My best advice is to become invaluable in the workplace. Work your ass off. Do your job well, go above and beyond whenever possible, and solve the problems that come your way. If you like your job and would love nothing more than to explore the big bad world and then return to said job, bring that up to your employer and see what options might be available. There’s a chance they might look into hiring a temp while you’re away, or that a portion of your job could be done remotely. If you work an hourly position, perhaps they’ll let you pick right back up when you return. The point is, you never know until you ask.
After all your hard work, you may still find that you went after your aspirations but lost your job because of it. Bummer. But don’t fret! If your work performance before leaving for worldly travels was stellar, you’ll certainly have some great references for other potential employers. Also, if you left on good terms, your former boss or co-workers may even know of some leads for you.
Also, look at your adventures as a chance to grow or learn new skills that you can bring back with you. Traveling in and of itself is valuable, and more than likely, a well-traveled person has a lot more to offer than someone who’s never left his or her hometown. Even if your current workplace disagrees, a different prospective employer may see the value in the time you spent gallivanting around. Whether you’re hiking the Appalachian Trail, WWOOFing in Argentina, or getting in touch with your family history in Ireland, there’s a lot to be learned on the road.
5. Keep those you love and trust informed
Obviously, you’re more than welcome to keep your dreams and desires to yourself, but life is about sharing. When you’re ready, find people you love who are supportive of your goals and let them know your plans. Even if you’re still dreaming things up and everything is in the brainstorming phase, sharing your hopes and ambitions with others makes distant dreams more tangible. Then, once plans become more concrete (airfare is booked or you’ve signed up for some daredevil activity), those will be the same people you can check in with, request to send you things while you’re traveling, or leave copies of important documents with. They’ll actually be able to help you stay safe.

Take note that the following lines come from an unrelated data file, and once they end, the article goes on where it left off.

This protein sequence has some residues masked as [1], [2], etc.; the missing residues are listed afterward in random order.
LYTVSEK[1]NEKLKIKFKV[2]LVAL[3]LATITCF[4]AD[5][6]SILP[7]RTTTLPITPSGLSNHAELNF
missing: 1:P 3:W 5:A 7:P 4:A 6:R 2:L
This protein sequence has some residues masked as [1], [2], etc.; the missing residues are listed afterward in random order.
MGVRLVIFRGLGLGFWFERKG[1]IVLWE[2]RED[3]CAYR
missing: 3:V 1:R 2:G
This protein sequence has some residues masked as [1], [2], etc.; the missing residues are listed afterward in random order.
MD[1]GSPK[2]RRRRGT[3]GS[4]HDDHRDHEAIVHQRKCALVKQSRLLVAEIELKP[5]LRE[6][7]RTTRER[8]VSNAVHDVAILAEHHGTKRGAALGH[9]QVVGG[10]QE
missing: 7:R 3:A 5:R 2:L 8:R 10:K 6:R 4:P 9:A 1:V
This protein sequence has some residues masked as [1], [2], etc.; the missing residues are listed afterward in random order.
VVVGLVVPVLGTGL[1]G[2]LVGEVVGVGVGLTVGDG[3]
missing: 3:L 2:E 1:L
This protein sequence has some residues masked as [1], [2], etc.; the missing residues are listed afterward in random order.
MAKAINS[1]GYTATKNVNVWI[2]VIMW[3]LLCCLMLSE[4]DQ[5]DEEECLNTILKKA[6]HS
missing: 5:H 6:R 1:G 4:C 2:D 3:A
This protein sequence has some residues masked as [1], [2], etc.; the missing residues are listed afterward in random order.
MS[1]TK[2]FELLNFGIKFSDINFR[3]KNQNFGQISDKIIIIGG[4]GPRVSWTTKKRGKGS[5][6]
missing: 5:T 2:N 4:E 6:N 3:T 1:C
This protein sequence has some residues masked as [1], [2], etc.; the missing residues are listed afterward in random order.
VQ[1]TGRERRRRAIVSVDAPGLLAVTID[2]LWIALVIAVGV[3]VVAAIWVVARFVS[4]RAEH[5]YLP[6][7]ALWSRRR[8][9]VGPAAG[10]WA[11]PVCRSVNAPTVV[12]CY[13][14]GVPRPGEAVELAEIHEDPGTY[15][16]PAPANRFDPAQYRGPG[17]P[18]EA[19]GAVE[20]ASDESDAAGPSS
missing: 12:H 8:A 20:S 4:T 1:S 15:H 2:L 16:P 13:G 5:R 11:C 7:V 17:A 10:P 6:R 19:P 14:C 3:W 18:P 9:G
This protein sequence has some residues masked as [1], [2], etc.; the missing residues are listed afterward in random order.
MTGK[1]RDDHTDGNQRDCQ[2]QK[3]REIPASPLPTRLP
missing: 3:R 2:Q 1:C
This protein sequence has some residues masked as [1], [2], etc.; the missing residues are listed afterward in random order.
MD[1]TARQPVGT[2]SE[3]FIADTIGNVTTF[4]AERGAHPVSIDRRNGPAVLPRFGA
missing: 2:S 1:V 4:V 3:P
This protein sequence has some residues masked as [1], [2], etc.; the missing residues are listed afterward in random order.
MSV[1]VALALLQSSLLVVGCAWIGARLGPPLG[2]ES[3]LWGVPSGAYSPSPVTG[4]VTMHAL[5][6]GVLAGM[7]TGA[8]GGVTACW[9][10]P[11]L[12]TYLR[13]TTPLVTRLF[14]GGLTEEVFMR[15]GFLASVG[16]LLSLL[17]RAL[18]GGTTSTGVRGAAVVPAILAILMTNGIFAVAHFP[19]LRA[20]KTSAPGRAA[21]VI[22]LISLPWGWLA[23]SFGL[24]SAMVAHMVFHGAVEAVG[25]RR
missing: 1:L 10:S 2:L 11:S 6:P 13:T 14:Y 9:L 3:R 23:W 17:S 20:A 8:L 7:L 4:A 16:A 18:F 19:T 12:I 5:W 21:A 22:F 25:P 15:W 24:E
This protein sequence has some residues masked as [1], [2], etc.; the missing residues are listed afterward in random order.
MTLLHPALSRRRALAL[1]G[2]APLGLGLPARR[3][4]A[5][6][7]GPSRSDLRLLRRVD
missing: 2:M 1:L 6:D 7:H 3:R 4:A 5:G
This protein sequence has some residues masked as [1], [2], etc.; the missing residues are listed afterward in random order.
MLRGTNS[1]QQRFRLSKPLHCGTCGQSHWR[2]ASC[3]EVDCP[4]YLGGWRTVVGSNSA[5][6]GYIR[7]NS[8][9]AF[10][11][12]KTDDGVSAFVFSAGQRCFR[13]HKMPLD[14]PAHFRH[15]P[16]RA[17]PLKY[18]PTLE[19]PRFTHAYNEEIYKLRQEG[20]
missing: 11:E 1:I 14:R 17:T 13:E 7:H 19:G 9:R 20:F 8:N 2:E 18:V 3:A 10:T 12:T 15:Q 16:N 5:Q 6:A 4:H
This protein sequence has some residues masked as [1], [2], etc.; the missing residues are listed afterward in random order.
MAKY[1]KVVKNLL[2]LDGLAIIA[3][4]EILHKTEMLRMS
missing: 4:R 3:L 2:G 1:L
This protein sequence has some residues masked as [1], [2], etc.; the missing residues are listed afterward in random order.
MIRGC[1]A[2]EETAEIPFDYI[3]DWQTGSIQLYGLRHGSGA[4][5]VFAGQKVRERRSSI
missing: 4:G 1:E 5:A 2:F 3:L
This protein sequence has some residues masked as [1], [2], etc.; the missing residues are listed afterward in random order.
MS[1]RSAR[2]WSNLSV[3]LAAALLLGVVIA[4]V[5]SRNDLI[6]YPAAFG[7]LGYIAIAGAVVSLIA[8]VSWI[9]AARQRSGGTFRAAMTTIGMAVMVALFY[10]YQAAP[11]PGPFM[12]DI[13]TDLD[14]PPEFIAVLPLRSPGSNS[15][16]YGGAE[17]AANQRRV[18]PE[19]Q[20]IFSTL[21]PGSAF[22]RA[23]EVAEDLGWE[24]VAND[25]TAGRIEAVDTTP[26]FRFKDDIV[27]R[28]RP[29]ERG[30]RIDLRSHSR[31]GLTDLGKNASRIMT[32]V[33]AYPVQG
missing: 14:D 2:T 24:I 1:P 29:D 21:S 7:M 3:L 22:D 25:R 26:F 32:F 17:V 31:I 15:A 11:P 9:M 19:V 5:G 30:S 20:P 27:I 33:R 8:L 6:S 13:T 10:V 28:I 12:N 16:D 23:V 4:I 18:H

Anyone can sit around alone and think about rock climbing in Arizona or riding an elephant in India, but talking about it with someone is the first step to making it a more realized goal. Suddenly it won’t be some scary, unspeakable hope that you have–it will be a real aspiration that people who care about you will encourage you to go after.
The worst thing you can let fear do is have you say “someday.” I’m so glad that I had the final push to try out skydiving. If I hadn’t, there’s a good chance I’d still be camped out on that metaphorical mainland, keeping my eyes on the island in the distance but never making any plans to reach it. Coming to terms with fears is no easy task, but if you’re able to do it, you’re well on your way to some pretty amazing adventures!
What sorts of travel goals and dreams do you have for yourself? What fears do you have when you think about actually going through with them? What kinds of travel and adventure experiences have you had that were scary but were totally worth it in the end?